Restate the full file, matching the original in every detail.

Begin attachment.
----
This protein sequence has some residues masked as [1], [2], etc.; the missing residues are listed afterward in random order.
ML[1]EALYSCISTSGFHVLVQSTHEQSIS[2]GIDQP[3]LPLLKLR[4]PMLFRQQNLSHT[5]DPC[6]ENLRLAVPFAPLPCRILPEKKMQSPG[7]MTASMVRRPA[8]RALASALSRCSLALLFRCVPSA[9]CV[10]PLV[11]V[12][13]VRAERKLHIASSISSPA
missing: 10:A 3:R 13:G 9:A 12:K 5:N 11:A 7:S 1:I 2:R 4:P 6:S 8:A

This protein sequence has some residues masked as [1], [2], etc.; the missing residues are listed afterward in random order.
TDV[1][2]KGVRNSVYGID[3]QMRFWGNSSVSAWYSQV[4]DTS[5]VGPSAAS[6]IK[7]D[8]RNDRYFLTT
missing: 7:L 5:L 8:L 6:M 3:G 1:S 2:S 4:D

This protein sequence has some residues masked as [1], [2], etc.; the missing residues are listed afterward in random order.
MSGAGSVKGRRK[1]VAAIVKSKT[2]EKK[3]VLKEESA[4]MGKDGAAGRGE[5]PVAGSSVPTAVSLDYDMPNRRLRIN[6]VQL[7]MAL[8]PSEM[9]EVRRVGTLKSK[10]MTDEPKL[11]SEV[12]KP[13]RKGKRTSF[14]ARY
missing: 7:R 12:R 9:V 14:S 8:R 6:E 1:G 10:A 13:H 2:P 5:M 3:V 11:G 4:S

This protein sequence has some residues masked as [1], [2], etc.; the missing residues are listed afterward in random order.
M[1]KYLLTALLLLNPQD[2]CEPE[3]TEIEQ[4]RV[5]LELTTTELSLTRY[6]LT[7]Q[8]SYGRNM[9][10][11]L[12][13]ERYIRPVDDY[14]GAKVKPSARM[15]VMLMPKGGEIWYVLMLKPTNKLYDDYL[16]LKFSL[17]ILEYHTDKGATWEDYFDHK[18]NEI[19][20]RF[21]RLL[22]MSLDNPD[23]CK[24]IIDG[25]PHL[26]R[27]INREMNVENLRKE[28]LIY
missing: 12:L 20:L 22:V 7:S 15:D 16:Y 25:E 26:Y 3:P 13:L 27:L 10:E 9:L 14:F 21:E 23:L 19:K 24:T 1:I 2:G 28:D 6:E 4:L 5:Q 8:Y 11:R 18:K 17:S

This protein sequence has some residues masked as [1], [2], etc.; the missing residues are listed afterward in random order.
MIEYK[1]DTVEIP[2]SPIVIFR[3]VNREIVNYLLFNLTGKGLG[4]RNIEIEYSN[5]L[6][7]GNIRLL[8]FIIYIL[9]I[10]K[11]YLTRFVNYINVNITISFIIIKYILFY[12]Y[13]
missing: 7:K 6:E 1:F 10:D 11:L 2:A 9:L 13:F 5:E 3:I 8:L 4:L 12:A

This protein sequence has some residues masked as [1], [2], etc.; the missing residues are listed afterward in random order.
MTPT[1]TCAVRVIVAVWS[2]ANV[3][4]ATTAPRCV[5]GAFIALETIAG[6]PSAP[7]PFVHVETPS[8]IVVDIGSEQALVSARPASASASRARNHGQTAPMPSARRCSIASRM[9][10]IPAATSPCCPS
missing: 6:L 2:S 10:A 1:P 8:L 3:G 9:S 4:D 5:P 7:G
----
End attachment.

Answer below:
This protein sequence has some residues masked as [1], [2], etc.; the missing residues are listed afterward in random order.
ML[1]EALYSCISTSGFHVLVQSTHEQSIS[2]GIDQP[3]LPLLKLR[4]PMLFRQQNLSHT[5]DPC[6]ENLRLAVPFAPLPCRILPEKKMQSPG[7]MTASMVRRPA[8]RALASALSRCSLALLFRCVPSA[9]CV[10]PLV[11]V[12][13]VRAERKLHIASSISSPA
missing: 10:A 3:R 13:G 9:A 12:K 5:N 11:A 7:S 1:I 2:R 4:P 6:S 8:A

This protein sequence has some residues masked as [1], [2], etc.; the missing residues are listed afterward in random order.
TDV[1][2]KGVRNSVYGID[3]QMRFWGNSSVSAWYSQV[4]DTS[5]VGPSAAS[6]IK[7]D[8]RNDRYFLTT
missing: 7:L 5:L 8:L 6:M 3:G 1:S 2:S 4:D

This protein sequence has some residues masked as [1], [2], etc.; the missing residues are listed afterward in random order.
MSGAGSVKGRRK[1]VAAIVKSKT[2]EKK[3]VLKEESA[4]MGKDGAAGRGE[5]PVAGSSVPTAVSLDYDMPNRRLRIN[6]VQL[7]MAL[8]PSEM[9]EVRRVGTLKSK[10]MTDEPKL[11]SEV[12]KP[13]RKGKRTSF[14]ARY
missing: 7:R 12:R 9:V 14:S 8:R 6:E 1:G 10:A 13:H 2:P 5:M 3:V 11:G 4:S

This protein sequence has some residues masked as [1], [2], etc.; the missing residues are listed afterward in random order.
M[1]KYLLTALLLLNPQD[2]CEPE[3]TEIEQ[4]RV[5]LELTTTELSLTRY[6]LT[7]Q[8]SYGRNM[9][10][11]L[12][13]ERYIRPVDDY[14]GAKVKPSARM[15]VMLMPKGGEIWYVLMLKPTNKLYDDYL[16]LKFSL[17]ILEYHTDKGATWEDYFDHK[18]NEI[19][20]RF[21]RLL[22]MSLDNPD[23]CK[24]IIDG[25]PHL[26]R[27]INREMNVENLRKE[28]LIY
missing: 12:L 20:L 22:V 7:S 15:D 16:Y 25:E 26:Y 3:P 13:L 27:L 10:E 9:L 14:F 21:E 23:L 19:K 24:T 1:I 2:G 28:D 6:E 4:L 5:Q 8:Y 11:R 18:K 17:S

This protein sequence has some residues masked as [1], [2], etc.; the missing residues are listed afterward in random order.
MIEYK[1]DTVEIP[2]SPIVIFR[3]VNREIVNYLLFNLTGKGLG[4]RNIEIEYSN[5]L[6][7]GNIRLL[8]FIIYIL[9]I[10]K[11]YLTRFVNYINVNITISFIIIKYILFY[12]Y[13]
missing: 7:K 6:E 1:F 10:D 11:L 2:A 9:L 13:F 5:E 3:I 8:L 4:L 12:A

This protein sequence has some residues masked as [1], [2], etc.; the missing residues are listed afterward in random order.
MTPT[1]TCAVRVIVAVWS[2]ANV[3][4]ATTAPRCV[5]GAFIALETIAG[6]PSAP[7]PFVHVETPS[8]IVVDIGSEQALVSARPASASASRARNHGQTAPMPSARRCSIASRM[9][10]IPAATSPCCPS
missing: 6:L 2:S 10:A 1:P 8:L 3:G 9:S 4:D 5:P 7:G